I quickly got pretty good at capsizing, and was proud of how fast I could get the boat upright again after. We spent our days learning knots, and learning about the points of sail. Even this was well understood. I could pass the tests. I could tie the knots. It was time to sail.

And then we went out on the river. Two of us to a boat. Theoretically, I knew what I was supposed to do. Yet while sitting there, at the back of the boat, with my hand on the tiller, I just couldn’t seem to get it.

“Go right,” my boat mate would say, and I tried to remember… right is left, and left is right, but I just couldn’t get it, and the boat would turn left. She would yell at me, and I would hate myself for not getting it. Just tell me which way to turn the tiller, I would think. So, so stupid!

So three weeks of Basic Sail, my second year of Sea Cadets, and I hated sailing. But somehow I managed, even then, to pass my Basic Sail levels 1 and 2.

On the day of the test for level 3, everything that could possibly go wrong went wrong. My fault, I am sure, but here we are. It was a windy day, and we were sailing back and forth before the starting line of the race. We had to keep leaning over the boat to stop from capsizing, and still we took on water. Then our bailing bucket floated away, and we realized that the echo we took out was missing its buoyancy tank plugs.

As we rowed back to shore, in a panic, we forgot the centerboard, which hit the dock and cracked. We never even got over the starting line. Needless to say, I didn’t get my Basic Sail level 3. Horrible, horrible sailing!

While I didn’t like sailing, I still liked cadets, and continued on. My third summer, instead of going to camp, I went along on a trip to England with about 6 or 7 other cadets. We spent a week in London, followed by nearly a week in Portsmouth, then returned to London before flying home.

During our time in Portsmouth, we had an opportunity to sail on the Ocean. It was at the Naval base, full of ships, fairies, and such… busy. The sailboats were pretty much the same, but the environment was quite different, and much to my delight, I found I loved sailing that year.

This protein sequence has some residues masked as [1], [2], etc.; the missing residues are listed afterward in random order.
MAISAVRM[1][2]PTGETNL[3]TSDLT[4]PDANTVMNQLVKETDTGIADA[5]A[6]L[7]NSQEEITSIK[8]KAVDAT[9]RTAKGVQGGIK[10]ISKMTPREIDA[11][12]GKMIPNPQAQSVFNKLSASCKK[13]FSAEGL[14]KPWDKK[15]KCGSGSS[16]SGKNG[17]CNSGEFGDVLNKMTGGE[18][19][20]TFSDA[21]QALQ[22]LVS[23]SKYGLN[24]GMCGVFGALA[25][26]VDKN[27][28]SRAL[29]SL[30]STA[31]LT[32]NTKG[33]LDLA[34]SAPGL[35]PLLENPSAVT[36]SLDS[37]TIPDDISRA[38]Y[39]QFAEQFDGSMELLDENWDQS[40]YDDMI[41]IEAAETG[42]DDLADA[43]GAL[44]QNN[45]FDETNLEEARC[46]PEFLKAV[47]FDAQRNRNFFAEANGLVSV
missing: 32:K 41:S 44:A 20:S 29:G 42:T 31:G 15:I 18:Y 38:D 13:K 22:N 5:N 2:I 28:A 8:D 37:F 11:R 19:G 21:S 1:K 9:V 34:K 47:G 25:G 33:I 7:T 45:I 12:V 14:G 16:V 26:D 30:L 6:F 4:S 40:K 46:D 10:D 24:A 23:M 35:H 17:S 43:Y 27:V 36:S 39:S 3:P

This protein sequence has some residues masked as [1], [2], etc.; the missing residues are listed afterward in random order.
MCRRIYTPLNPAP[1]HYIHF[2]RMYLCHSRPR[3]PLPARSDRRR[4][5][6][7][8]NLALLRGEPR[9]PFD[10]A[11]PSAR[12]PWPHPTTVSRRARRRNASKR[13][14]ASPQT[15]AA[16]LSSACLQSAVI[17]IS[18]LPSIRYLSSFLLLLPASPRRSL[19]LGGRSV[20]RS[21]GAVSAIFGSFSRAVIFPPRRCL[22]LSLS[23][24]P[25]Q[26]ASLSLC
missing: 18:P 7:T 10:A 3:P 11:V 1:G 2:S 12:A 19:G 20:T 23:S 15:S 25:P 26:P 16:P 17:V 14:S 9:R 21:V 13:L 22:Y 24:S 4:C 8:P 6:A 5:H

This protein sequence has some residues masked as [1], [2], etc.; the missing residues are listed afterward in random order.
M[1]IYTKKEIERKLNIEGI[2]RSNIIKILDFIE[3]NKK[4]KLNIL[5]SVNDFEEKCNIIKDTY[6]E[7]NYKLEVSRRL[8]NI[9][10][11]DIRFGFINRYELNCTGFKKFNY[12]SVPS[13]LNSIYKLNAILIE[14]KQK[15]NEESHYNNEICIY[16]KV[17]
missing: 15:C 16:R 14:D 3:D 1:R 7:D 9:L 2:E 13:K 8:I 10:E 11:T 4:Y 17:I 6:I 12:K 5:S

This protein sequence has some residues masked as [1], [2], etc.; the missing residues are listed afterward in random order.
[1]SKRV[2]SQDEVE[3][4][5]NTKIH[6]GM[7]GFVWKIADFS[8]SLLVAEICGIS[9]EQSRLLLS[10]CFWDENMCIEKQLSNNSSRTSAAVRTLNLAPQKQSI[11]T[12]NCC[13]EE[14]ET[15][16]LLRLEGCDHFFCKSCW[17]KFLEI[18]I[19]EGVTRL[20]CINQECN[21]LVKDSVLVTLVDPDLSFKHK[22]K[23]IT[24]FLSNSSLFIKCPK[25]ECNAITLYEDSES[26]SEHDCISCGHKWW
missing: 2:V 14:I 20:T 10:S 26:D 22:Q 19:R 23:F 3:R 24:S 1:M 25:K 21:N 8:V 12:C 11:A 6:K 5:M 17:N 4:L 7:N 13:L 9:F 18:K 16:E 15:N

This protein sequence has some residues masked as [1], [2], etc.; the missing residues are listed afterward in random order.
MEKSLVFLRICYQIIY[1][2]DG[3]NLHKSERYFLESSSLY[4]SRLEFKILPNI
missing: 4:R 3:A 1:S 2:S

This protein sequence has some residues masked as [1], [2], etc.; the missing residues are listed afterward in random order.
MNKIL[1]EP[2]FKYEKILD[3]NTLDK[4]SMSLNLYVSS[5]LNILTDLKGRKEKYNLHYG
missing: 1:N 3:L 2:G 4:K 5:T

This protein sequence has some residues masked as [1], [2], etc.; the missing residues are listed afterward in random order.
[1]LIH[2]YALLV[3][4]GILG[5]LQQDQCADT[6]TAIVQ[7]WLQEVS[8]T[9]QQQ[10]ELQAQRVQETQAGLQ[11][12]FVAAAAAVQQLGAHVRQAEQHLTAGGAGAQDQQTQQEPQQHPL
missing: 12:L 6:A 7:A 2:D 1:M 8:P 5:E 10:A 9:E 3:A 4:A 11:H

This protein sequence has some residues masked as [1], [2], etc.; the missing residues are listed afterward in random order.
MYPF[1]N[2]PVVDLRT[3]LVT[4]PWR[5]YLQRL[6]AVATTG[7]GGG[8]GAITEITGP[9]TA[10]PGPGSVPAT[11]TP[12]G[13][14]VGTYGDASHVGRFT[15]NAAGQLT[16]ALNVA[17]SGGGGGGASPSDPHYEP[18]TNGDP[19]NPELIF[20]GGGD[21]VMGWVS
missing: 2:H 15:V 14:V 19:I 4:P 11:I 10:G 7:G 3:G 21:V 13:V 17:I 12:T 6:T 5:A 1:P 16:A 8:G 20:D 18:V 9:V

The trouble for me is not in the activity itself, I think, but in understanding the practical applications. This is made especially hard in busy environments, full of pressure (other people yelling at me,) and fear (cold water.) If then I have to take what I know (right from left) and switch it around in a moments notice, the activity is no longer enjoyable for me, and causes much panic and self loathing.

It isn’t that I can’t learn these things, but the practical always takes so much longer (and a calm instructor) for me to learn. So while for nearly three years people had pretty much given up on my ability to either learn or enjoy this skill – along with so many others in the following years – their judgment was not correct. I only needed the right environment to thrive.

 

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Autism: Back to Routine

Finally after many weeks (many months, really, as the medication caused such strong issues even while I was on it) I am starting to feel more like myself. Of course, it has only been a few days, but it is nice to have a routine again. It is wonderful to be up off the couch, and actually doing things again.

In the mornings, I have begun doing yoga. I have to find some way to lose the thirty pounds I gained while on Mirtazapine. Weight is harder to lose than it is to gain, however, so I am trying to alter my diet as well. The thing is, though, that on my own, I have never had trouble with weight. It is only when I am on medication that I gain like this.

Changing my diet has not proven to be easy, however. Food has always been an issue for me. Not that I need the unhealthy foods, I do crave vegetables most of the time, but the fact that so many (even healthy) foods leave me feeling nauseous. This includes water, unfortunately, and no matter how hard I try to make myself drink it, I just can’t.

And then there is the hunger. I don’t do well with hunger, and in that state, cannot think of anything else. So the longest I have been able to hold out on a diet in the last few years has been maybe 5 hours. I will maybe have a fruit smoothie with unsweetened almond milk for breakfast. Then I will try some sort of low calorie drink (this week it has been hot unsweetened lemon water,) with a salad for lunch.

For the salad dressing, I use a little bit of olive oil, mixed with black pepper and tumeric. I even add a few cashews or sunflower seeds to the vegetables to help hold off the hunger. While I am eating, it feels really good, but it doesn’t work. Lunch finishes, and I remain hungry, and I fight it for an hour or so. Then I have to have something to help me feel full. This is where the diet fails.

But it isn’t like I am eating unhealthy the rest of the time. I just can’t seem to lose the weight that was put on by the medication. It is as if it has changed my metabolism, or something. Anyway, though my food issues don’t seem to help with weight loss, the yoga feels good!